The first publicly traded stock exchange in Iceland – Kauphöll Íslands – did not come into existence until the year 1985. Icelandic Government Bonds started trading on the exchange in 1986 and the first listed equity securities started trading in 1990.
In 2006, the Kauphöll Íslands merged with OMX Nordic Exchange and only a year later, OMX – which at that time controlled 7 Nordic and Baltic exchanges – was acquired by Nasdaq. After the financial crises of 2007-2008, the stock exchange was nearly wiped out in its entirety as banks were a significant part of the total market capitalization and many other constituencies where overleveraged.
After reaching a peak of 3495.28 on the 20th of July 2007, the OMX Iceland All-Shares Index collapsed to its bottom at 167.77 on April 8, 2009, a fall of 95.2% from top to bottom. Nine years later, the index was yet to reach 670.
As noted before, most of the casualties were financial institutions, but who were the survivors? When the dust had settled, 4 companies still traded on the OMX Iceland. What they all had in common was that they did their market area extended outside of Iceland.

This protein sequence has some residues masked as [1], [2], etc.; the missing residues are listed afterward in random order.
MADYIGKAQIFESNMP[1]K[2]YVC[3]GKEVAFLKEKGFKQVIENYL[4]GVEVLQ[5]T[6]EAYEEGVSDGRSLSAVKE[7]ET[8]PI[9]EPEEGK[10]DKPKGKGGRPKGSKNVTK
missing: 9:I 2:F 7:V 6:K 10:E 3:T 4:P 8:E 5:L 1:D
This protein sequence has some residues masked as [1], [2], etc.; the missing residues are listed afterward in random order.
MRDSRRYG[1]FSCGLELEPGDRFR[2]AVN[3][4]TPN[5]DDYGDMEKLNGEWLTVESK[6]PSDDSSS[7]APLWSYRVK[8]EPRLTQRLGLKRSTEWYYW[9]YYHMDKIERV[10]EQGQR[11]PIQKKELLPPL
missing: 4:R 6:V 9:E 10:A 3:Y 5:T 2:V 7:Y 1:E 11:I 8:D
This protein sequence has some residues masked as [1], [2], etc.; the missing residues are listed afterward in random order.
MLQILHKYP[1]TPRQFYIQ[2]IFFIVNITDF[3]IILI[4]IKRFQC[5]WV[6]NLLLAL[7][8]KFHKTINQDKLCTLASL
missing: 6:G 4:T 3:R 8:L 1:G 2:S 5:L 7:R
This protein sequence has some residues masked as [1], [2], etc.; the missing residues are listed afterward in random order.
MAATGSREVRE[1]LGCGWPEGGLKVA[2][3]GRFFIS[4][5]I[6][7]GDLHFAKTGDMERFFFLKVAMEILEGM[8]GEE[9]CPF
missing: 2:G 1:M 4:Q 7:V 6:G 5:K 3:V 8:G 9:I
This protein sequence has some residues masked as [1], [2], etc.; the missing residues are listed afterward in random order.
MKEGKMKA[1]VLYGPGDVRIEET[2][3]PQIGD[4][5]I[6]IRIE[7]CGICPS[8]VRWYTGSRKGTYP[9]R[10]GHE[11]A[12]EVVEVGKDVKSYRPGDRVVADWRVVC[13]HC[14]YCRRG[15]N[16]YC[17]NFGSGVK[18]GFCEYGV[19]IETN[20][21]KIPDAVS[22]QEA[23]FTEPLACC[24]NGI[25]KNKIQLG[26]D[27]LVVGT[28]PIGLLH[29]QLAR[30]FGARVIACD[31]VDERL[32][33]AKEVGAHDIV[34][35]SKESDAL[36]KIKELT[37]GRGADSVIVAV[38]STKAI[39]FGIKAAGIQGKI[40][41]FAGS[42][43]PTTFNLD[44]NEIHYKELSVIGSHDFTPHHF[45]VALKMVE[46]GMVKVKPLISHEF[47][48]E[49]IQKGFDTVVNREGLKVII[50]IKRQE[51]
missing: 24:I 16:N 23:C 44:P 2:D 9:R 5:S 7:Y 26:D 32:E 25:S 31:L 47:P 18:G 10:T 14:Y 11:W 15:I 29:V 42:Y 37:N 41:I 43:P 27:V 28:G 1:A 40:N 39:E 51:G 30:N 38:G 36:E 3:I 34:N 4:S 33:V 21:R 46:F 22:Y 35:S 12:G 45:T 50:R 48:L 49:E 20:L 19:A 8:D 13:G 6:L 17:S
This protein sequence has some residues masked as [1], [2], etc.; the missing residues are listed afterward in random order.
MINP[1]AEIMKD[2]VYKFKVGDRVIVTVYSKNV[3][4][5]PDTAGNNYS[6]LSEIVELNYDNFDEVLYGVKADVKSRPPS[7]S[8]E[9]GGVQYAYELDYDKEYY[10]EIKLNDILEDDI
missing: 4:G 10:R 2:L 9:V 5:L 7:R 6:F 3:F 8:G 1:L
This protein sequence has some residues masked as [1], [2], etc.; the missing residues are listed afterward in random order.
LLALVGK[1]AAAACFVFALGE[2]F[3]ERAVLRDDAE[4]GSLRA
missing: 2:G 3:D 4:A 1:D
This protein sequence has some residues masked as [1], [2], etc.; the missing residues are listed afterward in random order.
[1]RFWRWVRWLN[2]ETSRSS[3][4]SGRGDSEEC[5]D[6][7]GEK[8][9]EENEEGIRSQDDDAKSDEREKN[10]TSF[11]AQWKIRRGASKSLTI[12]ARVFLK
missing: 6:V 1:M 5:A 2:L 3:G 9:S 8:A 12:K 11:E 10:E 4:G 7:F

- Icelandair Group is a holding company that owns operating subsidiaries active in the airline industry, hotels, travel agency other travel-related companies, primarily active on the Icelandic travel market
- Marel specializes in the development and production of highly technical production equipment for the fish, poultry and meat industries. The company operates in over 30 countries and is by far the biggest of the four based on market capitalization.
- Nýherji (now rebranded into Origo) is an IT company with operations in Iceland and Denmark. Tempo Software is a fully owned subsidiary of Origo.
- Össur specialized in the development and production of non-invasive orthopaedics equipment and prosthetics. The company operates in 15 countries and is also listed on the Danish stock exchange.
First North Iceland
The First North stock exchange is Nasdaq’s European growth market, designed for small and growing companies. Although the market runs parallel to the main OMX market and shares are traded in the trading system, the First North uses a less extensive rulebook than the main market. This makes listing more attainable to smaller companies.
After the Financial Crisis of 2007-2008, three stock traded on First North Iceland:
- Icelandic Seafood.
- Sláturfélag Suðurlands B-shares.